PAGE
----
One way to capture the difference in the distributions of first-spike latencies is to compute the distribution variance (Fig. 5C). The variance tends to increase with decreasing SR in wildtypes. When matched for SR, mutant fibers show significantly higher variance by a factor of 4.9, on average. Thus the spike times are significantly less reliable, even in response to tone bursts at a level high enough to saturate the mean discharge rate.
In response to periodic, amplitude-modulated stimuli, AN fibers tend to fire at a preferred phase of the stimulus cycle (Kiang, 1965; Rose et al., 1967). This phase-locking, or synchrony, is essential for key aspects of binaural hearing. For example, small differences in the relative timing of sound between the two ears are the dominant cue for localizing low-frequency sounds (Wightman and Kistler, 1992; Macpherson and Middlebrooks, 2002). Precise timing of IHC exocytosis is required to maintain the fidelity of synaptic transmission required to encode these interaural differences.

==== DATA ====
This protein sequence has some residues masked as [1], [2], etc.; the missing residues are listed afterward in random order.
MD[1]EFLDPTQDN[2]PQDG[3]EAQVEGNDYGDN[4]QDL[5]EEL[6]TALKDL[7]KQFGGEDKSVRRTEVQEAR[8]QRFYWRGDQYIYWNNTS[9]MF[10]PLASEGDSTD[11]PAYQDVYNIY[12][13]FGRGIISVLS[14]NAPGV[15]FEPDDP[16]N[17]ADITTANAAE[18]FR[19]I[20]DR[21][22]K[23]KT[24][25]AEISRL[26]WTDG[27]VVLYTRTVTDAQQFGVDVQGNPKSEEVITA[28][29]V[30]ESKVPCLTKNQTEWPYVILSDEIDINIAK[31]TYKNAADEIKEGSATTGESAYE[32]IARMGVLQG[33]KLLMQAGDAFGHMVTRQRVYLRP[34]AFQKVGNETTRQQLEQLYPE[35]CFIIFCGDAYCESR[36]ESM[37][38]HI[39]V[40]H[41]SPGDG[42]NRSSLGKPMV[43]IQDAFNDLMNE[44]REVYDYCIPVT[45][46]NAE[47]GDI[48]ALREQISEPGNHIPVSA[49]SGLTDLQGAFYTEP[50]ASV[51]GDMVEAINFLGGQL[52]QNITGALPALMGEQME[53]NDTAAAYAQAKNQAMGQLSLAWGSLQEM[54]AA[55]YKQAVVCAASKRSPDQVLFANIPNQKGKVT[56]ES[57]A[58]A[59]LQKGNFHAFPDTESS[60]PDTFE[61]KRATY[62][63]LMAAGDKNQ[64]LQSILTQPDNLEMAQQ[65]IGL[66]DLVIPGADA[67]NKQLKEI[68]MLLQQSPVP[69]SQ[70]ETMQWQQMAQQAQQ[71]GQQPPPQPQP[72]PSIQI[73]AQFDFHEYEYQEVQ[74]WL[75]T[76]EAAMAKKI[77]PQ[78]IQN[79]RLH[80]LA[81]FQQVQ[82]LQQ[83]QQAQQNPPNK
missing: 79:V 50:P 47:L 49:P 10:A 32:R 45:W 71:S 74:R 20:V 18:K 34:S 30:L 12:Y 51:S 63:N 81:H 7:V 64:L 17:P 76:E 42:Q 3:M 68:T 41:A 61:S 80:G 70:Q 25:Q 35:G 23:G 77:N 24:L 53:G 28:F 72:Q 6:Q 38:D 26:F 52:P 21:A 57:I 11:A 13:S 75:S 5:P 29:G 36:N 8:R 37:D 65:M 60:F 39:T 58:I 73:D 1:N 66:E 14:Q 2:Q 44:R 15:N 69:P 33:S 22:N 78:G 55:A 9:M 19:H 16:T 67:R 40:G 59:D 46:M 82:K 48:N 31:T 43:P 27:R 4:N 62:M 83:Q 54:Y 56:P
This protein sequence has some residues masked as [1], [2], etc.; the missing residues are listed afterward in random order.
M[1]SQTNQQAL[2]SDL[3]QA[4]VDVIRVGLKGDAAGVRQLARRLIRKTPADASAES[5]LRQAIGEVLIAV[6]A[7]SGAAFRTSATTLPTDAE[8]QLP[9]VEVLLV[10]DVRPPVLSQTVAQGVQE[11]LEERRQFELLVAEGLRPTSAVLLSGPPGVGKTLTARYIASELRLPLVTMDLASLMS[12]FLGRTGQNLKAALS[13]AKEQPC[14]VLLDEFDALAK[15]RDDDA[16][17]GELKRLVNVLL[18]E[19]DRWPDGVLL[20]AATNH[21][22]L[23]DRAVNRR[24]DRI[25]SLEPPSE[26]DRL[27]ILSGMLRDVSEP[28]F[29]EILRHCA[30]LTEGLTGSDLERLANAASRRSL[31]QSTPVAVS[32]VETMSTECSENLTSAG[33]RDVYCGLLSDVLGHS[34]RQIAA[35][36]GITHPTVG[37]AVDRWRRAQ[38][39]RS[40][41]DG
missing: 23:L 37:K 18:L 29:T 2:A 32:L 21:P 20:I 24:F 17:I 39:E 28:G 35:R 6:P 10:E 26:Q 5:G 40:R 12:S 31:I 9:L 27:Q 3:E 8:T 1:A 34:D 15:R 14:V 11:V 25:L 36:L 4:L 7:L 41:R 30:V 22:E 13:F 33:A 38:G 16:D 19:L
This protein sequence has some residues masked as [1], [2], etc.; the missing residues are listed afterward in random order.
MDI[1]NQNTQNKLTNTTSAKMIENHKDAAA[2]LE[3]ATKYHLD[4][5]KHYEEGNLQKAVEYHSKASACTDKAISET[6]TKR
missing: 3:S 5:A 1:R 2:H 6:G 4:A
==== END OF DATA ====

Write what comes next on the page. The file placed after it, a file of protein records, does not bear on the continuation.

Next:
Low-frequency pure tones are typically used to assess AN phase-locking (Kiang, 1965); however, spike synchronization decreases as tone frequency approaches 4 kHz because IHC membrane capacitance filters out high-frequency components in the receptor potential (Palmer and Russell, 1986). Since few mouse AN fibers are sensitive to frequencies below 4 kHz (Taberner and Liberman, 2005; Johnson, 1980), we used an amplitude-modulated high-frequency carrier known as a transposed tone (Bernstein and Trahiotis, 2002), in which the modulation envelope is a half-wave rectified low-frequency sinusoid and the carrier is set to the fiber’s CF (see schematic at the top of Fig. 6A). Because half-wave rectification is inherent in cochlear mechanoelectric transduction, the resulting temporal modulation of IHC receptor potential is similar to the pattern that would be produced by a low-frequency sinusoid (Palmer and Russell, 1986; Dreyer and Delgutte, 2006).